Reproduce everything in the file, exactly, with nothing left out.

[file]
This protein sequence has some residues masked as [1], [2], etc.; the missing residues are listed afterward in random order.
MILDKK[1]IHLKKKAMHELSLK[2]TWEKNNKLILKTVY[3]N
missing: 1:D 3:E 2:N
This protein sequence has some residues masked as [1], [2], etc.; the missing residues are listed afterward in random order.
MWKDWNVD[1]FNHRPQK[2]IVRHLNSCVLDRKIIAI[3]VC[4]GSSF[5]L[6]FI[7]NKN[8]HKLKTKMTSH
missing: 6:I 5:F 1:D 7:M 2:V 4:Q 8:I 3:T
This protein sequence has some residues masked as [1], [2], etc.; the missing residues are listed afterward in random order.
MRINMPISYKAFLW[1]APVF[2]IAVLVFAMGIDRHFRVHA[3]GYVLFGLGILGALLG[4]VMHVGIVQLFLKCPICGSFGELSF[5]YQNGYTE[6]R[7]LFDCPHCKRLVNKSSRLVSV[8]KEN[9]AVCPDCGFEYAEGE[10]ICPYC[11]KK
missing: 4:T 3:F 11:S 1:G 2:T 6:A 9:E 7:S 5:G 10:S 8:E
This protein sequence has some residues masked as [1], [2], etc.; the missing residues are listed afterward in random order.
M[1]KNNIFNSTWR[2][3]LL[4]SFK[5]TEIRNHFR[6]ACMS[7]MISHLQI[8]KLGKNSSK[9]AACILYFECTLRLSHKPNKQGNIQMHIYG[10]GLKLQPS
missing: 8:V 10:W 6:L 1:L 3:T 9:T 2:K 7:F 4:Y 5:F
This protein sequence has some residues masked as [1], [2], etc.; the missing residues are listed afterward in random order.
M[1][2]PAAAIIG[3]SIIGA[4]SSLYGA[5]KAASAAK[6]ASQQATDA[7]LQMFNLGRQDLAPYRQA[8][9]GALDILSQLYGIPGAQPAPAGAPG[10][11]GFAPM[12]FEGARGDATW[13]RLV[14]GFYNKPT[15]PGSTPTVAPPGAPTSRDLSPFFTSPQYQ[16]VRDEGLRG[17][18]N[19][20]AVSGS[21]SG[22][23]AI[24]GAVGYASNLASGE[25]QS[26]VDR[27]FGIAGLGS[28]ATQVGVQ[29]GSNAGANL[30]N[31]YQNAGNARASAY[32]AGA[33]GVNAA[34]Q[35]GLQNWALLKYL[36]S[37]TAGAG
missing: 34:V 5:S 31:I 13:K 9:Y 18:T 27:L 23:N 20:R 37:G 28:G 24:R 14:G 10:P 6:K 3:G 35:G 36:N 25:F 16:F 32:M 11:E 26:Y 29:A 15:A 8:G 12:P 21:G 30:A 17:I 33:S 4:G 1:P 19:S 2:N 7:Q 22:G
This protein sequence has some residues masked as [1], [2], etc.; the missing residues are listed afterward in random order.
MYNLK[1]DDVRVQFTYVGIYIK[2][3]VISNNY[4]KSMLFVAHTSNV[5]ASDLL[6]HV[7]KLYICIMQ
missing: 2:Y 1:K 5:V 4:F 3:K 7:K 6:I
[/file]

This protein sequence has some residues masked as [1], [2], etc.; the missing residues are listed afterward in random order.
MILDKK[1]IHLKKKAMHELSLK[2]TWEKNNKLILKTVY[3]N
missing: 1:D 3:E 2:N
This protein sequence has some residues masked as [1], [2], etc.; the missing residues are listed afterward in random order.
MWKDWNVD[1]FNHRPQK[2]IVRHLNSCVLDRKIIAI[3]VC[4]GSSF[5]L[6]FI[7]NKN[8]HKLKTKMTSH
missing: 6:I 5:F 1:D 7:M 2:V 4:Q 8:I 3:T
This protein sequence has some residues masked as [1], [2], etc.; the missing residues are listed afterward in random order.
MRINMPISYKAFLW[1]APVF[2]IAVLVFAMGIDRHFRVHA[3]GYVLFGLGILGALLG[4]VMHVGIVQLFLKCPICGSFGELSF[5]YQNGYTE[6]R[7]LFDCPHCKRLVNKSSRLVSV[8]KEN[9]AVCPDCGFEYAEGE[10]ICPYC[11]KK
missing: 4:T 3:F 11:S 1:G 2:T 6:A 9:E 7:S 5:G 10:S 8:E
This protein sequence has some residues masked as [1], [2], etc.; the missing residues are listed afterward in random order.
M[1]KNNIFNSTWR[2][3]LL[4]SFK[5]TEIRNHFR[6]ACMS[7]MISHLQI[8]KLGKNSSK[9]AACILYFECTLRLSHKPNKQGNIQMHIYG[10]GLKLQPS
missing: 8:V 10:W 6:L 1:L 3:T 9:T 2:K 7:F 4:Y 5:F
This protein sequence has some residues masked as [1], [2], etc.; the missing residues are listed afterward in random order.
M[1][2]PAAAIIG[3]SIIGA[4]SSLYGA[5]KAASAAK[6]ASQQATDA[7]LQMFNLGRQDLAPYRQA[8][9]GALDILSQLYGIPGAQPAPAGAPG[10][11]GFAPM[12]FEGARGDATW[13]RLV[14]GFYNKPT[15]PGSTPTVAPPGAPTSRDLSPFFTSPQYQ[16]VRDEGLRG[17][18]N[19][20]AVSGS[21]SG[22][23]AI[24]GAVGYASNLASGE[25]QS[26]VDR[27]FGIAGLGS[28]ATQVGVQ[29]GSNAGANL[30]N[31]YQNAGNARASAY[32]AGA[33]GVNAA[34]Q[35]GLQNWALLKYL[36]S[37]TAGAG
missing: 34:V 5:S 31:I 13:K 9:Y 18:T 27:L 23:N 20:R 37:G 28:G 24:R 14:G 10:P 6:K 3:G 35:G 36:N 25:F 16:F 32:M 11:E 26:Y 29:A 15:A 8:G 12:P 21:G 30:A 17:I 33:S 4:G 1:P 19:S 2:N 7:Q 22:G
This protein sequence has some residues masked as [1], [2], etc.; the missing residues are listed afterward in random order.
MYNLK[1]DDVRVQFTYVGIYIK[2][3]VISNNY[4]KSMLFVAHTSNV[5]ASDLL[6]HV[7]KLYICIMQ
missing: 2:Y 1:K 5:V 4:F 3:K 7:K 6:I